Some Comments on the Arrest Warrant for the DC Sniper suspects
Federal authorities arrested the alleged DC sniper, John Allen Muhammad, on federal weapons charges. Similarly, his alleged accomplice, John Lee Malvo, wasn’t charged with any crimes, but picked up on a “material witness” warrant.
Why don’t the police just come out and say they suspect these guys of several murders? Because even serial killers have constitutional rights.
The “material witness” statute is essentially an extension of Grand Jury powers to subpoena witnesses to appear and testify. Witnesses can be arrested if there is some chance that they might be uncooperative or flee. See 18 USC § 3144.
For example, law enforcement initially sought to arrest Terry Nichols, now serving a life sentence for his involvement in the Oklahoma City bombings, on a “material witness” warrant. It proved unnecessary because he turned himself in. Nichol’s lawyers then tried to have the warrant quashed. By that time, however, he had been charged with participating in the bombing. A court subsequently ruled that, even if his initial detention was improper, it could not affect his subsequent detention on a proper warrant based on the criminal charges against Nichols.
A real difficulty might arise in the DC sniper case, however, not with prosecuting Muhammad or Malvo, but rather with evidence seized on the arrest warrant. This evidence would include the vehicle itself, with the alleged sniper modifications, as well as the Bushmaster rifle found in the trunk. Evidence obtained as a result of an unlawful search can be excluded at trial under the “fruit of the poisoned tree” doctrine: if some of the affidavits used to convince the magistrate judge in the State of Washington to issue this warrant proved to be false and unreliable, a good defense lawyer could annihilate the whole case.
Rather than risk screwing up the prosecution with a bad warrant based on speculation which might prove incorrect, law enforcement authorities got a warrant based on relatively solid evidence that Muhammad had violated federal firearms law.
In the course of tracking down Muhammad, they learned (1) that he liked to play with guns, and had even tried to manufacture an illegal silencer, and (2) that there was a domestic violence order entered against him.
Federal law, codified at 18 U.S.C. § 922 (g), prohibits a list of certain persons from shipping, possessing or receiving firearms or ammunition. Specifically, the following people cannot have guns in the U.S.A. (with cites to the statute paragraph following):
- felons (g)(1),
- fugitives (g)(2),
- drug addicts (g)(3),
- persons adjudicated or committed as mentally ill (g)(4),
- illegal or temporary aliens (g)(5),
- the dishonorably discharged (g)(6),
- U.S. citizens who have renounced their citizenship, (g)(7),
- persons subject to certain restraining orders for domestic violence, (g)(8)
- domestic violence misdemeanor convicts, (g)(9).
Incidently, to all those Europeans prone to comment that we let “just anyone” have a gun in the U.S.A., please note that under paragraph (g)(5), we don’t let you have a gun if you come to visit.
At first, upon mere cursory reading of the statute, I was taken aback by the charges under Paragraph g (8) against John Allen Muhammad. A restraining order seems a flimsy basis for depriving anyone of constitutionally-protected liberty, including, perhaps, the freedom to own a gun. Restraining orders issue automatically in all divorces in New Mexico, and domestic violence is frequently alleged in divorces (on perjured testimony) to get a soon-to-be-ex husband kicked out of the house pending a divorce. These kinds of restraining orders are obtained ex parte (with the judge only hearing “from one side”) and without a hearing, that is, without the affected party getting a chance to argue or rebut. Thus, it appeared that people were being deprived of the God-granted, inalienable right to possess murder weapons, in violation of the Second Amendment (which is pretty much dead, in the law) AND in violation of the due process clause of the Fifth Amendment, which is very much alive and enforceable.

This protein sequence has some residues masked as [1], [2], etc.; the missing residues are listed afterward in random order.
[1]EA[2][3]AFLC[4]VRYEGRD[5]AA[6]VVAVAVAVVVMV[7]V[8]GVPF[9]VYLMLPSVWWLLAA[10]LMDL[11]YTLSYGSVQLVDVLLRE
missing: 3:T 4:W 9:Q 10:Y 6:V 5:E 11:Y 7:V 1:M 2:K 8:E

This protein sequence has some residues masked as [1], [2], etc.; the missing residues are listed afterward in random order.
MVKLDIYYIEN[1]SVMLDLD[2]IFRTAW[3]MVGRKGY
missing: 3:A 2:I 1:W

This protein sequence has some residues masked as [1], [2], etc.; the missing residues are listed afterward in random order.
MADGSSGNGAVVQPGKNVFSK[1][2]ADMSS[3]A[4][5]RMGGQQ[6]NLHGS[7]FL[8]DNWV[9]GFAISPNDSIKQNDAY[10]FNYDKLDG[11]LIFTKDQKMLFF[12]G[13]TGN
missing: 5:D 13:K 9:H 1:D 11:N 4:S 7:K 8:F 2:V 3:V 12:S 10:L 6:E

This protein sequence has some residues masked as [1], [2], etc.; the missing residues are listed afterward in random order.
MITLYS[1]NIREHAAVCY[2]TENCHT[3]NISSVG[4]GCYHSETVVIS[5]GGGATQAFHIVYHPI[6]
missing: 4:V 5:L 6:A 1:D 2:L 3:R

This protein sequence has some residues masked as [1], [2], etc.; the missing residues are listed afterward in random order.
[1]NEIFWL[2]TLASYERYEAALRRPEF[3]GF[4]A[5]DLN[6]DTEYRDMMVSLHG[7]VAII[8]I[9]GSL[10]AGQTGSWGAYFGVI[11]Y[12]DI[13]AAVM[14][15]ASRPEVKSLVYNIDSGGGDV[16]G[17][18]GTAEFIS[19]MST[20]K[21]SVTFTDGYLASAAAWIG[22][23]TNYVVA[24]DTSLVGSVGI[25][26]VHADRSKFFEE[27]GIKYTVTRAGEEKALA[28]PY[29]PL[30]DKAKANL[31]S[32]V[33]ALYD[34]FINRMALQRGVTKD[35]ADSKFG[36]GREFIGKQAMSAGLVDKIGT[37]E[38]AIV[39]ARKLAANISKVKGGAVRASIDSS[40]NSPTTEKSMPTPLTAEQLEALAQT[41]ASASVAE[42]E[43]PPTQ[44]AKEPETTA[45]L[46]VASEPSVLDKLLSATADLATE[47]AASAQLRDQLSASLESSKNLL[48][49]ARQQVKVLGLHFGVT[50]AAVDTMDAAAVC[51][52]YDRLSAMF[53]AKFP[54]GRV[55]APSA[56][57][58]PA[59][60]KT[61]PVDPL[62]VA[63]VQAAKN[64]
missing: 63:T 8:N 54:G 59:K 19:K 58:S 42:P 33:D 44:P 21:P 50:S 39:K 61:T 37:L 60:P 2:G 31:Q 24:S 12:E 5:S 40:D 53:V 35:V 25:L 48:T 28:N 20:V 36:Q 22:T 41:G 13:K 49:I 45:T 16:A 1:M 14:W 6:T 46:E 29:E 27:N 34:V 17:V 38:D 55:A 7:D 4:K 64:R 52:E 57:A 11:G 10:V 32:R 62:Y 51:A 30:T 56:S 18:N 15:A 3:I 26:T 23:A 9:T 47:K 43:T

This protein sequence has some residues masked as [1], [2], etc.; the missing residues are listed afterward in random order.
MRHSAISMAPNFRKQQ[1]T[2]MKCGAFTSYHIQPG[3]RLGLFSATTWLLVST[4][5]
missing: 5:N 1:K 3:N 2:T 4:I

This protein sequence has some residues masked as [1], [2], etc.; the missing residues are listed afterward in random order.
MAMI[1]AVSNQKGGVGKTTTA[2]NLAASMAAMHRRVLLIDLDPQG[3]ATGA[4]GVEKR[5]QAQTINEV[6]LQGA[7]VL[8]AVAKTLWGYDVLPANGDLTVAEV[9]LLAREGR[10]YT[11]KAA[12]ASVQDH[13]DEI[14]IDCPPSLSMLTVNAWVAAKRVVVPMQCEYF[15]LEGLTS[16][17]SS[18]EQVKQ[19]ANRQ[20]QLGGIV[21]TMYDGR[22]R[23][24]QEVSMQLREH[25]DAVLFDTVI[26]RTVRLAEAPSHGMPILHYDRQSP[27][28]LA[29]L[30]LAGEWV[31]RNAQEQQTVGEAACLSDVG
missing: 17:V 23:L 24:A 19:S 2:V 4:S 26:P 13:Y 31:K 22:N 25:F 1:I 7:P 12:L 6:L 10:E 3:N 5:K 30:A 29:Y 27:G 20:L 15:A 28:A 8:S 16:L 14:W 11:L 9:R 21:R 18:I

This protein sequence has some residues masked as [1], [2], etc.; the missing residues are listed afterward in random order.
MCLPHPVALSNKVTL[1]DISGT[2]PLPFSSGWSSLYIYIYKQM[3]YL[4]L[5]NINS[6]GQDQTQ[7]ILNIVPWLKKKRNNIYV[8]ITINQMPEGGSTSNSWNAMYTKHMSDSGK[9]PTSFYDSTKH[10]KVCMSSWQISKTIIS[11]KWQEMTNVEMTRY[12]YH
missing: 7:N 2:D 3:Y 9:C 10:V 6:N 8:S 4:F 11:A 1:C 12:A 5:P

Reading Section 922(g)(8) more closely, however, I realized that Congress denied guns only to people who have had a domestic violence order entered after a hearing and upon a judicial finding of a “credible threat” to the physical safety of a partner or child. In other words, this statute probably passes muster under the due process clause. The text of the paragraph is as follows
[ The following are prohibited from shipping, possessing or receiving firearms or ammunition in interstate commerce: any person ... ]
(8) who is subject to a court order that -
(A) was issued after a hearing of which such person received
actual notice, and at which such person had an opportunity to
(B) restrains such person from harassing, stalking, or
threatening an intimate partner of such person or child of such
intimate partner or person, or engaging in other conduct that
would place an intimate partner in reasonable fear of bodily
injury to the partner or child; and
(C)(i) includes a finding that such person represents a
credible threat to the physical safety of such intimate partner
or child; or (ii) by its terms explicitly prohibits the use, attempted
use, or threatened use of physical force against such intimate
partner or child that would reasonably be expected to cause
The arrest warrant for John Allen Muhammad: http://news.findlaw.com/cnn/docs/sniper/usmhmmd102302wcmp.pdf
The writeup was provided as a Public Service by the Everything2 Bar Association as entertainment and education regarding current events, and not as legal advice. If you think any of the above applies to you, you better get a damn good lawyer.